Thanks to NetGalley and Delacorte Press for the opportunity to read and review Everything, Everything by Nicola Yoon! Madeline suffers from immunodeficiency and has many life restrictions because of this. She stays home twenty-four hours a day, seven days a week. Her mother is a doctor and goes to work while Nurse Carla takes care of Madeline. New neighbors move in next door and Madeline can’t hide her curiosity. The teenagers that moved in next door, Olly and Kara, bring a bundt cake to be friendly, but Madeline’s mom has to turn it away. Olly ends up dropping the cake afterwards. He notices Madeline watching him and sets the cake on his windowsill and dresses it up to give it personality. Olly has a wonderful sense of humor and he makes Madeline’s life more interesting. Her life blossoms after seeing Olly and she can’t feel contentment like she used to. The illustrations are fun and bring extra life to Madeline and Olly. Everything, Everything is one of those books that cannot be put down and I fell in love with all of it: the story, the energetic characters, the dysfunctionality of family, the humor and the romance. A wonderful young adult book worthy of 5 stars!
One Cut by Eve Porinchak is a nonfiction story on riveted.com. This true telling of a young man’s death brings all sides into the light and shows how complicated seeking justice can become. The media attention and heresy escalated the case that didn’t have much solid evidence. Regardless of the lack of evidence and even the fact that the young man driving never left the vehicle, they were all still charged with homicide. The book felt one sided and I believe it was written that way to help show the injustice of the entire case. I read it and still haven’t come to any conclusions about where the guilt should be placed and I can’t imagine the jury’s frustration with this case; 3.5 stars.
Tattoo by Jennifer Lynn Barnes features four friends on an adventure together. Delia, Annabelle and Zo are friends with the main character, Bailey. Bailey has a crush on Kane Lawson, which is portrayed honestly and in an awkwardly cute way. We’ve all had similar crush experiences;). The four friends are shopping at the mall and purchase fun accessories to match their personalities. Bailey chooses temporary tattoos because she can’t decide on anything else. The tattoo set contains four temporary tattoos, one for each friend. Each girl’s item and tattoo gives them unique powers, which they realize eventually. These powers come in handy when they have to save their classmates from an evil mythological character. Tattoo is a fun fantasy with the great bond of loyal friends; 4 stars!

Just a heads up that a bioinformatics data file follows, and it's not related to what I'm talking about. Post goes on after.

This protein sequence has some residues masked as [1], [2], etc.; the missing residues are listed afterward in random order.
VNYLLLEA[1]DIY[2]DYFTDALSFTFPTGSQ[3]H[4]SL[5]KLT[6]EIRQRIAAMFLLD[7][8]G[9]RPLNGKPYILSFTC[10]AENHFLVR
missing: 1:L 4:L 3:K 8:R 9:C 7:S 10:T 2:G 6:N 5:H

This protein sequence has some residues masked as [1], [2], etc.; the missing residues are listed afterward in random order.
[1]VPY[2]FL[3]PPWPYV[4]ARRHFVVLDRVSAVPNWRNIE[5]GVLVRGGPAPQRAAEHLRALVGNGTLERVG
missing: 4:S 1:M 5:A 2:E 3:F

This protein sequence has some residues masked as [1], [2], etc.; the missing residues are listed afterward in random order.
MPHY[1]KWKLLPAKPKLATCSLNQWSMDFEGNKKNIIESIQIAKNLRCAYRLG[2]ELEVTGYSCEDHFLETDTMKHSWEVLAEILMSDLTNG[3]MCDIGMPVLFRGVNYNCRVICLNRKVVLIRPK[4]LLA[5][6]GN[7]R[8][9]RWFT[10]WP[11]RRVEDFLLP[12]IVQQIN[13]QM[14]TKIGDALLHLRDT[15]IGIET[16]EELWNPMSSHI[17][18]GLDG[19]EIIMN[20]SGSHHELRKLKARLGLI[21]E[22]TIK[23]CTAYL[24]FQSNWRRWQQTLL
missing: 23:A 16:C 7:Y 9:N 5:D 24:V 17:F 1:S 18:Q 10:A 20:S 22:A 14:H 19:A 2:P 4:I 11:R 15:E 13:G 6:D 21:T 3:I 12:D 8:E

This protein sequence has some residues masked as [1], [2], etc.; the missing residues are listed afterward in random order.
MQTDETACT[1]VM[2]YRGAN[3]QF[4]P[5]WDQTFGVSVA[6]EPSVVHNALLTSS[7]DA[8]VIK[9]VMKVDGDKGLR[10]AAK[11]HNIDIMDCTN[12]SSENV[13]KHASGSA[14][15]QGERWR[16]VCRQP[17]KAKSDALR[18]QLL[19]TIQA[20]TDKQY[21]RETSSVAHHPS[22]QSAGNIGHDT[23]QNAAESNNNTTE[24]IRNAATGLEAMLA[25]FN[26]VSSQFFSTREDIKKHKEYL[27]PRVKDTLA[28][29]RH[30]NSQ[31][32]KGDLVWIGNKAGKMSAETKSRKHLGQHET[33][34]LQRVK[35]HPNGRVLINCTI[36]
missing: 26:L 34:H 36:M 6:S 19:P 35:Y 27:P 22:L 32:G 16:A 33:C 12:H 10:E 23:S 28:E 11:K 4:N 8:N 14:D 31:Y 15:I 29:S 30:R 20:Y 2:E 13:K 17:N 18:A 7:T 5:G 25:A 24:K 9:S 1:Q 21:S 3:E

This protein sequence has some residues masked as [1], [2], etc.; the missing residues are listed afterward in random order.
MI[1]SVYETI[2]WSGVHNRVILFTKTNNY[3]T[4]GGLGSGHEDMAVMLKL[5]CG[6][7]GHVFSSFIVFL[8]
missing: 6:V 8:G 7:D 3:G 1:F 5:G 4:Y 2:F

I was asked by the author, through Goodreads, if I would like to read and review his book, The Border by Steve Schafer. I found the synopsis interesting and decided I wanted to check into it and I am very happy that I did! The Border begins with a great introduction containing action and intense suspense and tragedy. This is an excellent book, earning a 5 star rating from me, and I couldn’t put it down. I needed time to process all of the story’s events before writing a review because the story felt intensely realistic and the dynamic characters are complex and original and touched my heart and mind. The story also shows humor in the face of death, with greed making terrible events even worse. I’m definitely purchasing this book for the library when it’s available on September 5, 2017! The author created a fictional tale and characters based on the struggles that real people have gone through and he did this beautifully! I know students whose family members have crossed the Mexican/American border and some that have done this themselves. The story opens with an innocent quinceanera with neighbors, family members and friends attending. The fun lasts for moments before tragedy strikes in the form of gang members and guns. We have all heard about the violence and drug wars and poverty in Mexico. The Border opened my eyes to these problems with clarity and empathy. Four teenagers survive the shooting and run for their lives because a gunman spotted them. The story deals with their loss of the lives they have grown up in and the difficult trek they embark on to find safety. Their journey is in no way easy and they learn to rely on each other. Heartbreaking, educational and interesting realistic fiction story worthy of 5 stars! Highly recommended!
Received an advance reader copy in exchange for a fair review.
Thanks to NetGalley and Penguin Blue Rider Press for the opportunity to read and review The Princess Diarist by Carrie Fisher! The author opens up about her role as Princess Leia and other aspects of her life during her time on the Star Wars set, her acting career and her relationships. Candid, humorous and personal journal entries and chapters of Carrie’s life are discussed and secrets are revealed. It saddens me that Carrie Fisher died soon after writing this memoir and I’m thankful for the glimpse of her life that she gave the world. 4 stars!